Queens-based Cannabis Place offering Long Island marijuana delivery 7 days a week
Cannabis is now a few clicks away on the Island — every day of the week.
The Cannabis Place, a Queens-based company, started delivering recreational marijuana throughout the region Wednesday. The retailer's "mobile budtenders" will drop off pre-purchased items daily from noon to 8 p.m., according to CEO Osbert Orduña, a Suffolk County resident.
Legacy Dispensers, an Albany-based retailer, drives recreational pot orders to Long Island on Tuesdays and Saturdays.
"We know the community, whether it's Sagaponack or Hewlett or anywhere in between — this is our Long Island, too," said Orduña, adding that most towns on Long Island don't allow dispensaries or pot lounges. "We want to make the ability to shop at a licensed establishment accessible — as simple as four clicks."
WHAT TO KNOW
- Nearly 40 businesses have received temporary or “conditional” licenses to open recreational pot shops on Long Island.
- None have announced a dispensary location, and the conditional program has been beset by delays.
- Businesses licensed in other parts of the state are moving into the region with delivery service.
Nearly 40 businesses have received temporary or “conditional” licenses to open recreational pot shops on Long Island. None have announced a dispensary location, and the conditional program has been beset by delays.
The state started a social equity fund to find and lease shops to conditional licensees — a group made up of entrepreneurs who were negatively impacted by the old marijuana laws. Statewide, just four dispensaries have opened in stores provided by the social equity fund in the eleven months since the fund was announced, according to the Dormitory Authority of the State of New York, the state agency overseeing the initiative.
With no Long Island shops in sight, businesses licensed in other parts of the state are moving into the region with delivery service. The Cannabis Place has had “a lot” of inquiries from Long Islanders, Orduña said. The retailer doesn't charge a delivery fee, but has order minimums, which vary by region and start at $125.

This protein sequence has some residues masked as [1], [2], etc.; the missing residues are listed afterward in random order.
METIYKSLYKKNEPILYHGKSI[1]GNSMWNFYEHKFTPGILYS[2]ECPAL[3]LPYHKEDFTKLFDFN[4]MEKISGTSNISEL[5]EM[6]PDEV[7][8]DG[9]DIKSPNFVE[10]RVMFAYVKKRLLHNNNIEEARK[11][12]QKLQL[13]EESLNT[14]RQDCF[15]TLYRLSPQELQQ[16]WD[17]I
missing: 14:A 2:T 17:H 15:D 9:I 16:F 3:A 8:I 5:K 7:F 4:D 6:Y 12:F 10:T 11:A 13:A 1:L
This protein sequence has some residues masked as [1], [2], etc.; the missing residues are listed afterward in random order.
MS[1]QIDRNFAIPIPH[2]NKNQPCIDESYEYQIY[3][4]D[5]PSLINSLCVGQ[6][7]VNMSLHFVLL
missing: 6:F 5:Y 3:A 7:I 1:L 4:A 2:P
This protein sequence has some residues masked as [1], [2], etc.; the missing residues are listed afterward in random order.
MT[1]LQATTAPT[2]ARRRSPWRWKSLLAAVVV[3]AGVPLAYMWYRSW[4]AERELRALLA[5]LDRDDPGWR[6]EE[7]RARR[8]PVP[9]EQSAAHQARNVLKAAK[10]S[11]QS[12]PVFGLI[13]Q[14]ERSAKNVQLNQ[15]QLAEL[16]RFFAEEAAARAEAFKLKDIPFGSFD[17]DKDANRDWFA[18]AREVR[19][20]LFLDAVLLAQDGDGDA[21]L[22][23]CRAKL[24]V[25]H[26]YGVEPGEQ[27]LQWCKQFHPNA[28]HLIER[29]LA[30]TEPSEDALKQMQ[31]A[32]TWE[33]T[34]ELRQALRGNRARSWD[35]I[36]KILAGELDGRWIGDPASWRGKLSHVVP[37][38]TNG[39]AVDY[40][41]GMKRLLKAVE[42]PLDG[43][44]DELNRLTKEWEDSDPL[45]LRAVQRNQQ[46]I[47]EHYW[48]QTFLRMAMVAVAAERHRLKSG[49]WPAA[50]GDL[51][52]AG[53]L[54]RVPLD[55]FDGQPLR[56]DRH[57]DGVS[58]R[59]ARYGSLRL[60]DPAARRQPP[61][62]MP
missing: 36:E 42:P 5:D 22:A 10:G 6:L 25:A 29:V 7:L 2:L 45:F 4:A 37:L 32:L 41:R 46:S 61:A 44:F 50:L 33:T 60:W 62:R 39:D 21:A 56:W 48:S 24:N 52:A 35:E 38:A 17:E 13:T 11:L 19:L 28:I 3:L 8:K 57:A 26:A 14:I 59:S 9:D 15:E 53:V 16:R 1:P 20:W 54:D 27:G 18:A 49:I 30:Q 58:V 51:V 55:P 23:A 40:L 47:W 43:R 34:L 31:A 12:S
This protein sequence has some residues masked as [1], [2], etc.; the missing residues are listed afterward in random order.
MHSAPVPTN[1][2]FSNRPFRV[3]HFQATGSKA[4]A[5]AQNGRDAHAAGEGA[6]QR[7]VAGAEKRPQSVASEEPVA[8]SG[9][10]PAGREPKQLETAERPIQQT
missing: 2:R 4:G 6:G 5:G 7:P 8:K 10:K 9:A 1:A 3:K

The Cannabis Place developed a "robust" menu with blind taste-testing, where 25 people critiqued items without knowing the manufacturer or brand, Orduña said. They selected various joints, edibles, vape cartridges, drinks infused with cannabis and packages of flower, the part of the plant that's smoked and has a high concentration of the compound that produces a high.
"It enables us to remove the aesthetics out of the process: the fancy packaging, the cool lettering — or maybe this is a particular brand that has a following in other areas," said Orduña, co-chair of the National Hispanic Cannabis Council's tristate chapter.
The Cannabis Place only accepts orders through its website, where consumers must upload a picture of their ID to confirm they're at least 21. Once the sale is processed, shoppers will receive a message directing them to an online payment system.
Deliveries generally will be fulfilled within four hours, unless orders are placed near the end of the day, Orduña said. The Cannabis Place has software that groups together orders that need to be taken in the same direction and maps out efficient routes.
Mobile budtenders then stock safes in their car with items wrapped in mint tissue paper and placed in paper bags. The Cannabis Place is able to track its five cars through GPS, radios and cameras capturing the inside and outside of the vehicle, Orduña said. At customers' doors, the budtenders check IDs and have people sign for their order.
By late afternoon, the Cannabis Place was slated to make about 30 deliveries Wednesday on the Island, Orduña said. The majority of the orders on The Cannabis Place's first day in business came from Nassau and Suffolk, as opposed to parts of New York City.
Orduña said he's "super humbled" to be one of the first retailers authorized to sell marijuana in the metro area. Orduña, who is Colombian American, said he was regularly stopped and frisked while growing up in public housing in Queens. Black and Latino New Yorkers were historically arrested for marijuana at significantly higher rates than white residents, despite these demographic groups using cannabis at similar rates.
"I was 13 years old when I was stopped and frisked for the first time," said Orduña, who co-founded the Service-Disabled Veterans in Cannabis Association trade group. "That type of collateral damage in the war on drugs is something that people like myself lived through every day."